Our analysis indicates that the gender composition of the Democratic caucus can partially explain why it has lagged behind its voters on this issue. Of the 50 Democratic men who haven’t backed Hyde repeal, only eight represent districts Donald Trump carried in the 2016 election. When we predict House Democrats’ support for Hyde repeal, controlling for district and member characteristics, we find that—as opposed to climate action and financial regulation—a representative’s gender is a powerful predictor of whether a given House Democrat supports or opposes repealing Hyde.
In a model controlling for district level support of Hyde and Trump’s margin, an incumbent’s gender reaches traditional thresholds of statistical significance. Holding all other factors at their averages, a generic male House Democrat would have a 63 percent chance of supporting Hyde Amendment repeal; a generic Democratic woman representing the same hypothetical district has a 79 percent chance of supporting repeal.
What Would Happen if We Replaced All the Men With Women?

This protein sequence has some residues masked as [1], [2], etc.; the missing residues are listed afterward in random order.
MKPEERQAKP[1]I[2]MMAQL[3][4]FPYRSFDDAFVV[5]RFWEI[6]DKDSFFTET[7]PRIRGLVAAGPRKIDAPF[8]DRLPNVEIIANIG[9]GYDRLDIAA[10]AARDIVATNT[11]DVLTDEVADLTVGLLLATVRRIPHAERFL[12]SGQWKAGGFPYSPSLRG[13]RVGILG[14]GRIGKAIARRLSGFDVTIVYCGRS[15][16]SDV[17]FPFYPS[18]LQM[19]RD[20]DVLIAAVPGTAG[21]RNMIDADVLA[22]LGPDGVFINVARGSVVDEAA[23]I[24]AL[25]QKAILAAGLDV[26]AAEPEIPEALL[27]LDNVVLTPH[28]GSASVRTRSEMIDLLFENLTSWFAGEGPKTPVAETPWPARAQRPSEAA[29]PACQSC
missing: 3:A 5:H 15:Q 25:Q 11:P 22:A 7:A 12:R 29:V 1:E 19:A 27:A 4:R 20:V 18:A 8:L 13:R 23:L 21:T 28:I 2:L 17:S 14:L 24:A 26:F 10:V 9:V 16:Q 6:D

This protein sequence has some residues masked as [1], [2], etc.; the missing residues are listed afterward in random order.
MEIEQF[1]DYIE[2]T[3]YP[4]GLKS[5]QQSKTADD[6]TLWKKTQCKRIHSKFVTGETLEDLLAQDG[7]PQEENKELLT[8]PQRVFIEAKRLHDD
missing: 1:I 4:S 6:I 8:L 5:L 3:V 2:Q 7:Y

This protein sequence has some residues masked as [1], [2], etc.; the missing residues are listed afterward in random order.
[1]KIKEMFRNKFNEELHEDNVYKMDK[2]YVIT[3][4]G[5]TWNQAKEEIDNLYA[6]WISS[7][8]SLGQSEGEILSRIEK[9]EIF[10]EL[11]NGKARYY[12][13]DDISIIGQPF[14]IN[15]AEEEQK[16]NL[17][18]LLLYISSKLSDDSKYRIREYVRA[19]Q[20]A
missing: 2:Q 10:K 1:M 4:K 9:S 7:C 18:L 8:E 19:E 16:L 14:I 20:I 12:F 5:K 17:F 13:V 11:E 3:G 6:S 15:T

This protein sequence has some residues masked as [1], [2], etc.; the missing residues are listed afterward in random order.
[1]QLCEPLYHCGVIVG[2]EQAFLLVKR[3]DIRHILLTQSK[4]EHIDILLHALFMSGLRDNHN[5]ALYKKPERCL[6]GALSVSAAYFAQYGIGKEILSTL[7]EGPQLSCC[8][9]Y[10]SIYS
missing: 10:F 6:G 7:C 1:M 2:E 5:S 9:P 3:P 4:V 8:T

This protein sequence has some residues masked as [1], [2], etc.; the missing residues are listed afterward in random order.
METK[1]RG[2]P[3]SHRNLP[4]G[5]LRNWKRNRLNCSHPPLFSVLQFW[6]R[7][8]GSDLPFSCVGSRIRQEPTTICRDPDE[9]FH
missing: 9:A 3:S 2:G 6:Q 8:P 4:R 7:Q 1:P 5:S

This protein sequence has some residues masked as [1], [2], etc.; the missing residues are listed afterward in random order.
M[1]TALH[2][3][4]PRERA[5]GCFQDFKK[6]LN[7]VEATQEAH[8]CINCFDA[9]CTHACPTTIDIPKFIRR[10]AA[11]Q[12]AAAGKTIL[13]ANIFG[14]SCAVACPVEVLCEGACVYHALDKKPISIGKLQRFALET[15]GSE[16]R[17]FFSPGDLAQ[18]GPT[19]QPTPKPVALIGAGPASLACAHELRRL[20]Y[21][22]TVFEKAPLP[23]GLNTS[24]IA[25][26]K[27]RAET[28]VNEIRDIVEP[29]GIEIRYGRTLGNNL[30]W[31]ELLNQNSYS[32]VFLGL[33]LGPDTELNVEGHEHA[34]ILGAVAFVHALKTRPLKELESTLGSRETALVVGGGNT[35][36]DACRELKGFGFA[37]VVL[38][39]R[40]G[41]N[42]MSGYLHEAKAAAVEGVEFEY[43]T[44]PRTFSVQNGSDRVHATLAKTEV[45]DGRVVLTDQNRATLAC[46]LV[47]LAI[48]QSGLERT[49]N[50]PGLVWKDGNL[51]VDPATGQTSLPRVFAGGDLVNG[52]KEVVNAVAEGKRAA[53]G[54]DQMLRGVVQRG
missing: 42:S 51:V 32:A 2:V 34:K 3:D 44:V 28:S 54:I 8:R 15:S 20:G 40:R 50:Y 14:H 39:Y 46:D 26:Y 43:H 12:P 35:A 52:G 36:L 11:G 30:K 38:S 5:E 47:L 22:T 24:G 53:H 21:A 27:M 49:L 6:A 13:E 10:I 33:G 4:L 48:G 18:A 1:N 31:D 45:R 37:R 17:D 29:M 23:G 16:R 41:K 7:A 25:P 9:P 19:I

While numerous factors influence whether representatives support specific policies, we want to know what would happen if only women were voting on the repeal of the Hyde Amendment.
The true nature of this counterfactual is inherently unknowable, since—as our model indicates—changing the gender composition of the Democratic caucus would change the relationship between district characteristics and support for repealing Hyde. Given the relationship between gender and support for Hyde repeal, this should if anything bias our counterfactual estimates downward. In other words, since our model predicts support for repeal of Hyde among Democrats’ generic replacements, based on the behavior of all other Democrats currently in office, then an actual counterfactual where all Democratic members of the House were women would likely have even more consistent support for repealing the Hyde Amendment than our results below show.